jump to navigation

Yuganiki Okkadu (Aayirathil Oruvan) February 12, 2010

Posted by Shujath in Movies, Reviews, Tamil, Telugu.
Tags: , , , , , , , , , , , , , , , , , , , , , , , , , , , ,
add a comment

In production for almost two years, Selvaraghavan’s magnum opus is finally out. To be honest, though I had high expectations from this film I kinda figured out it might in the end turn out be that great – given the track record of modern “period fantasies” in Indian cinema. I couldn’t have been more wrong – Yuganiki Okkadu totally blew me away! It’s bold, it’s original and most importantly – absolutely engrossing till the very last frame. The latter aspect could also be attributed to the fact that almost 40 minutes of footage from the original Tamil version were chopped off for Telugu audiences.

Yuganiki Okkadu begins as a rescue mission to an unknown place find the whereabouts about an archaeologist who had gone missing in search of a lost Chola Kingdom. I cannot give away anymore of the plot without major spoilers. Selvaraghavan (who also wrote the film) beautifully blends adventure, historical fiction and the supernatural – and it is precisely this expert plotting that mostly earns the film its brownie points. It is also very humorous in some of the most unexpected places. This is also a film where the elaborate set-pieces and VFX seem so much a part of the film – rather that stand out as the lone USPs in plotless blockbusters. But then this isn’t a film for a casual viewer or someone whose idea of a film is a “family entertainer”. There is uninhibited blood, gore and raw sexuality which is sure to alienate a considerable number of people.

The casting is again spot on. Karthi (his second film after three years), Reemma Sen and Andrea are the naughtiest trio you’ll see on screen for a very long time – especially the risque moments between them are a hoot. Parthiban excels in a major supporting role. G.V Prakash again comes up with a great score. I don’t think I’ve enjoyed a Telugu movie so much in recent years and I can be pretty sure no one is going to bring out a movie like this in the future unless Selvaraghavan tries being even more awesome.

Veedokkade (Ayan) May 4, 2009

Posted by Shujath in Movies, Reviews, Tamil, Telugu.
Tags: , , , , , , , , , , , , , , , , , , , , , , , , , , , , , , , , , , , , ,
add a comment

I had seen the promos of the Tamil version during its release a couple of months back and I wasn’t impressed at all – especially with Surya S/o Krishnan still fresh in my mind. However the release of the Telugu version had me excited quite a bit given the glowing reviews and box office success which “Ayan” garnered.

Veedokkade turned out be a mixed bag but still making me wonder why the original ended up being such a huge hit. I found this one to be a better and well-packaged version of the beaten-to-death Telugu action film but apart from that there wasn’t anything to look out for. Director K.V Anand tries to fill in a bit of everything for everyone the result being a product which cannot completely satisfy anyone. Among the everythings the one being talked about most is the action – the much touted “Yamakasi” sequence is the highpoint of the enterprise. Actually, I didn’t know what it was before so for those of you who are wondering about what it might be – well it is the technical name for those awesome foot chase sequences you have seen in the last Bourne and Bond flicks. In this film too it has been wonderfully done and part of the reason I did not like this movie a lot was the result of heightened expectations at the end of this scene.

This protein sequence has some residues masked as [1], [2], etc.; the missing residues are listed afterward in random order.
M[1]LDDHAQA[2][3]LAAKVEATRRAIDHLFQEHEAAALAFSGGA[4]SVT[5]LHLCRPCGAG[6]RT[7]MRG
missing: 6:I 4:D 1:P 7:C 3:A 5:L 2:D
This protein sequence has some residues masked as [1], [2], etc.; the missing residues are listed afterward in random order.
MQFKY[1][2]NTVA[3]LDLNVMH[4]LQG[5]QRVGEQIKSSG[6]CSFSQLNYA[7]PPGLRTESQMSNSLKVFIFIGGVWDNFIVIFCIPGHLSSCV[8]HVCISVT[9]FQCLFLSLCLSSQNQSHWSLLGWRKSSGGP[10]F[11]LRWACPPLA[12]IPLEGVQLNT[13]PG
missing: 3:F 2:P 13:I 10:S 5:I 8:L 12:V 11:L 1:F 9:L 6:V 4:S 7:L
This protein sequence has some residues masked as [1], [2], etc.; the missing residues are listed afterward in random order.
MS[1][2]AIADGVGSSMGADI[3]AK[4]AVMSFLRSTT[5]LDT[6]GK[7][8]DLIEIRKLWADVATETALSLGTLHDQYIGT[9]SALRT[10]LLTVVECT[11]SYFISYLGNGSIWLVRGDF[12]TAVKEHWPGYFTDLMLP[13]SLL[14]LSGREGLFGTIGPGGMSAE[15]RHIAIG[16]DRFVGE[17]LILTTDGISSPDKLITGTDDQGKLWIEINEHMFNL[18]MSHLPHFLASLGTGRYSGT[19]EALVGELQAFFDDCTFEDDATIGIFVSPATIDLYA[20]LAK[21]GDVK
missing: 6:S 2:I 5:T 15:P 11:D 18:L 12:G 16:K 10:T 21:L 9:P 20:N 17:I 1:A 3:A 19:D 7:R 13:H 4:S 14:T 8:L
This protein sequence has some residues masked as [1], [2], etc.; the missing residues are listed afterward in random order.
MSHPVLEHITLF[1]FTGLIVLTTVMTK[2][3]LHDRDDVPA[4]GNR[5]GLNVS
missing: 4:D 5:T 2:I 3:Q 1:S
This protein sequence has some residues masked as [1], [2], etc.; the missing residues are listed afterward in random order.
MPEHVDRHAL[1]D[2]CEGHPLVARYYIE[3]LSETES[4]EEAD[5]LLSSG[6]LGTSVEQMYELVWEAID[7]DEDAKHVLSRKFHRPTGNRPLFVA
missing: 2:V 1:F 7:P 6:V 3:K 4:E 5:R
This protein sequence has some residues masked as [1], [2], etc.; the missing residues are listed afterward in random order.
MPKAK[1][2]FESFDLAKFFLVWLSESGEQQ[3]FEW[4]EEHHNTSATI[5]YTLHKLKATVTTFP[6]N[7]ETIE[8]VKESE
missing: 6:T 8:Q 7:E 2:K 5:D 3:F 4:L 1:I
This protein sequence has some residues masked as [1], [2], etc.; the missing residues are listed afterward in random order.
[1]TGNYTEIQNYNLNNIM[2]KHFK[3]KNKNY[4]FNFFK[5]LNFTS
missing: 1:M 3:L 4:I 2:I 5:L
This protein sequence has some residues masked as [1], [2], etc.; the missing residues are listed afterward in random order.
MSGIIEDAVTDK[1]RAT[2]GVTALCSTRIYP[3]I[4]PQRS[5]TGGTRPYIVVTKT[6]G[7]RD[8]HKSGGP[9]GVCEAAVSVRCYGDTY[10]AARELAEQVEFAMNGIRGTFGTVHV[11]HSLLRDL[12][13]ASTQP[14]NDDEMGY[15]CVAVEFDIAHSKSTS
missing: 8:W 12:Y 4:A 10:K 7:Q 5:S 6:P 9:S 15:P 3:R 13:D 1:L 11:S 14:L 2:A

The most boring parts are the romance (on the brighter side, great to see Tamannaah return to normalcy after Ananda Thandavam) and the surprisingly insipid music by Harris Jayaraj. The background score was quite good nevertheless. This is Surya’s film all the way – from pirating DVDs to smuggling Blood Diamonds, from foot chases in Africa to car chases in Malaysia he seems be having a blast. Prabhu is also impressive in a meaty supporting role. The cinematography is also worthy of mention – especially in the foreign locales.

Veedokkade could have been a smart action flick had K.V Anand concentrated all his energies on the main plot – excising out some of the unnecessary parts would also have achieved that effect to an extent. It still is a pretty good watch provided you do not have lofty expectations.

Ananda Thandavam April 14, 2009

Posted by Shujath in Movies, Reviews, Tamil, Telugu.
Tags: , , , , , , , , , , , , , , , , , , , , , , ,
add a comment

Now that I’ve seen the movie, I think I might have figured out atleast to some extent the basic idea of what the original source material was all about. That’s probably the best compliment Ananda Thandavam can receive from me. A good number of folks who were in the audience with me can’t even say this because they didn’t even bother to hang on till the end.

Most of the times when highly anticipated films go horribly wrong; it is almost always because a concept which sounded good on paper doesn’t translate to the screen as expected. But this one is an exception. Here is an acclaimed director who sets about the task to translate an acclaimed writer’s most popular work on screen and the resulting film seems more as if the filmmaker wanted to get back at the (now dead) writer to settle a past lingering grudge. I seriously cannot find a better explanation than this.

I won’t speak about the plot because it might give you an much better impression of the film than it actually is. Coming to what went wrong the crappy screenplay comes instantly to my mind. However, even more vexing are the characters and the way they actually behave. Topping the list is that of Tamannaah. The intent of the filmmaker seems to be to project her thoughts and actions as childish but at the end of it she comes across more like a retarded slut. In fact there is a scene in the movie when the hero’s dad casts doubts on Tamannaah’s behaviour especially given that her parents are unusually eager to get her married to a guy they hardly know and much lower in social standing. At that point of time I guessed there really was some issue with the girl which would take the film in a new direction. Later I realized that was just the beginning of my disappointments.